in completing markets, the most
basic first step in gaining economic
growth. For, that is the necessary
condition for us to have Adam
Smith’s division and specialisation of
labour as in the pin factory.
As Viscount Ridley recently quoted
me as saying: “Tim Worstall, who
wrote recently: ‘Someone is offering
to give away one of the few things
we know about that
absolutely increases
economic growth.
And people are
whining about it?’”
Increased access
will aid the poor. So,
let’s do it then. And
questions about
how are near irrelevant.
Charitable? Paid? Net neutrality?
They are just whining about trivia
compared to the basic point at issue.

No, I don’t know why they wanted me either.

Is the death penalty for drugs offences illegal?

Under international law that is? The Guardian seems to think so:

Nearly half of death row prisoners were sentenced for drugs trafficking – a punishment that violates international law

That might be wishful thinking on their part.

While ‘limitation to the most serious crimes’ is an established principle of international law, the term lacks overall definition and agreement. The UN General Assembly has endorsed a set of Safeguards guaranteeing the protection of the rights of those facing the death penalty which stipulates that ‘the most serious crimes’ only applies to international crimes with lethal or other extremely grave consequences. The UN Special Rapporteur on Extrajudicial, Summary or Arbitrary Executions has similarly stated that the death penalty should be eliminated for economic crimes, drug-related offences, victimless offences and actions relating to moral values including adultery, prostitution and sexual orientation. This interpretation is contested by a number of countries.

A pronunciamento from a UN bureaucrat does not international law make.

This isn’t an argument about rape

So, bird passes out, booze, bloke has oral sex, is this rape or not?


But the trial judge dismissed the case. And the appeals court ruling, on 24 March, affirmed that prosecutors could not apply the law to a victim who was incapacitated by alcohol.

“Forcible sodomy cannot occur where a victim is so intoxicated as to be completely unconscious at the time of the sexual act of oral copulation,” the decision read.

Cue outrage. Except that’s not quite it. This is:

Its reasoning, the court said, was that the statute listed several circumstances that constitute force, and yet was silent on incapacitation due to the victim drinking alcohol. “We will not, in order to justify prosecution of a person for an offense, enlarge a statute beyond the fair meaning of its language.”

The law says x, y, z. And as this isn’t x or y or z then it’s not covered. Seems about right to me to be honest.

Michelle Anderson, the dean of the CUNY School of Law who has written extensively about rape law, called the ruling “appropriate” but the law “archaic”.

“This is a call for the legislature to change the statute, which is entirely out of step with what other states have done in this area and what Oklahoma should do,” she said. “It creates a huge loophole for sexual abuse that makes no sense.”

Quite so, quite so.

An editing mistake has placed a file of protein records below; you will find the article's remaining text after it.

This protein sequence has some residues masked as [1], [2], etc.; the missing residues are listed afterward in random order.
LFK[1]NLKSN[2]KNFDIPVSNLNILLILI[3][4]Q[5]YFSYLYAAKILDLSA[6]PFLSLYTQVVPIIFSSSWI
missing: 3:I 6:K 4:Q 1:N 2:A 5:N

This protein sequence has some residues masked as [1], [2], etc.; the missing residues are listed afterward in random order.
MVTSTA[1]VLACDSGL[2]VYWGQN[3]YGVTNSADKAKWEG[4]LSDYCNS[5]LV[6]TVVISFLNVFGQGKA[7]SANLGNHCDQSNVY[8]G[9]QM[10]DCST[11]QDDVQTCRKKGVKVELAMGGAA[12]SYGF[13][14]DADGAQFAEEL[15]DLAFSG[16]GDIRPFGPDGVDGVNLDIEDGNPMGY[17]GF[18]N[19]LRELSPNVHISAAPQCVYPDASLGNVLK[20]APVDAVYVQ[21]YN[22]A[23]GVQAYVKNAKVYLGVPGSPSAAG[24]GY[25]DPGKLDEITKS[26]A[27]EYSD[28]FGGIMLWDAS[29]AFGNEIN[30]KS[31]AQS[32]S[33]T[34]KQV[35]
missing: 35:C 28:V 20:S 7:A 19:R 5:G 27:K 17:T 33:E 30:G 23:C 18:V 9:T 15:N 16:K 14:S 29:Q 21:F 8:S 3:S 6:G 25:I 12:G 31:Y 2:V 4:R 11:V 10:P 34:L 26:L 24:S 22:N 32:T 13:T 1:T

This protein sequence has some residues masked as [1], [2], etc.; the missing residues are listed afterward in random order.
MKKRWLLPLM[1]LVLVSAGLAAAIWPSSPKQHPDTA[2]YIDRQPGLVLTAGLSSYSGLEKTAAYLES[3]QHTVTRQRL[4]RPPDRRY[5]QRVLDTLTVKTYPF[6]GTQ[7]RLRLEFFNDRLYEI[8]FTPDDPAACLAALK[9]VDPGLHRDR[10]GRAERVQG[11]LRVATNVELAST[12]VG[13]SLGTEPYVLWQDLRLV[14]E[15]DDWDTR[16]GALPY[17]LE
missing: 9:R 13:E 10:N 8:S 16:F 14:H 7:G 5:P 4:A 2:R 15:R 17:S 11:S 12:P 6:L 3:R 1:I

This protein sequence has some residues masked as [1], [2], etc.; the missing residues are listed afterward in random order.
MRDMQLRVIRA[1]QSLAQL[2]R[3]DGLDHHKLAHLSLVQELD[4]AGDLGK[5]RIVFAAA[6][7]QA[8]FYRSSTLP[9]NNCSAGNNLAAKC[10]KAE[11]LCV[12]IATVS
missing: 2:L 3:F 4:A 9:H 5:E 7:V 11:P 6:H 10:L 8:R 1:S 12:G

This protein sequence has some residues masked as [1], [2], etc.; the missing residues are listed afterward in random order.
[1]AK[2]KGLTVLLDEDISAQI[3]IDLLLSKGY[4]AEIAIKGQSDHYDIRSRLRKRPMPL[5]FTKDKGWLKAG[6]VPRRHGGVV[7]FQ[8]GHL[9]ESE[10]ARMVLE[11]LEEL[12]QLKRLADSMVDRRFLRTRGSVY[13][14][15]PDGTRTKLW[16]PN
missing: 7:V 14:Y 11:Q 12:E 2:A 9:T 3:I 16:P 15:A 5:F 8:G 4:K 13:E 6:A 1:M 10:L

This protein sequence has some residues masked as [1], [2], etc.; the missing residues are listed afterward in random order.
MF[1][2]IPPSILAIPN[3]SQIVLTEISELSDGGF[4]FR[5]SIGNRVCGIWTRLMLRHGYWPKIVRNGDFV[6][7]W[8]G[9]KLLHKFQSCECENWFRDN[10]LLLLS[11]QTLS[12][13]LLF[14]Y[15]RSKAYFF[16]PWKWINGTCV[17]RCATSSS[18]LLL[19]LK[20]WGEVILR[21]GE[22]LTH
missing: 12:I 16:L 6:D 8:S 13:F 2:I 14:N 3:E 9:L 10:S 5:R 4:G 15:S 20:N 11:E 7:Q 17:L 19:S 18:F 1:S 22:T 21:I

The outcome is clearly ridiculous but then the law is an ass. The answer is to change the law, not ignore it or misconstrue it. Because for something to be a crime it actually has to be a crime.


Dominic Chappell, the former owner of BHS, has launched a blistering attack on the retailer’s chief executive, accusing Darren Topp of “haemorrhaging” money from the company.

Mr Chappell, who called Mr Topp a “jumped up store manager”, said that the BHS boss had “failed on every point of the business plan he presented”.

So, err, why didn’t you fire him and get a new one in? That is actually your function….

Quite right too

A famous chef’s vegan offerings proved to be so unpopular at a soup kitchen in Italy with homeless people, some threatened to “return to the streets”.

TV star Simone Salvini, from Tuscany, created a healthier menu for the Antoniano shelter in Bologna but some of those in need rebelled against the vegan food and said they needed meat.

“Some of the poor people told me ‘we are heading back to the streets because we need meat’,” Salvini said, the Times reported.

I mean, come on, a house or bacon? Make a choice!

So, err, you say this roof is worth 3,000 bacon butties, do you?

The point I was making about the Murphaloon’s macroeconomics

Richard Murphy writes:

[The government and OBR] believe that austerity generates growth and so cuts the deficit. The trouble for them is that all the evidence shows that the opposite is true: cuts shrink national income and government spending increases it.

This has attracted cheap abuse from some of Tim Worstall’s commenters. Such abuse is wrong, and misses the point.

It’s wrong, because – in the context he is writing about – Richard is right to claim that fiscal multipliers are big.

But that’s not actually his claim. In the comments:

Is Richard right the OBR assumed negative multipliers, G down Y up? I’d be surprised

Posted by: Luis Enrique | April 26, 2016 at 03:35 PM

No, he’s not.

Quite so. The Murph doesn’t realise that a multiplier of less than unity does not mean the economy shrinks. But he claims that that is what a multiplier of less than unity means. Wrote a whole paper making that assumption in fact.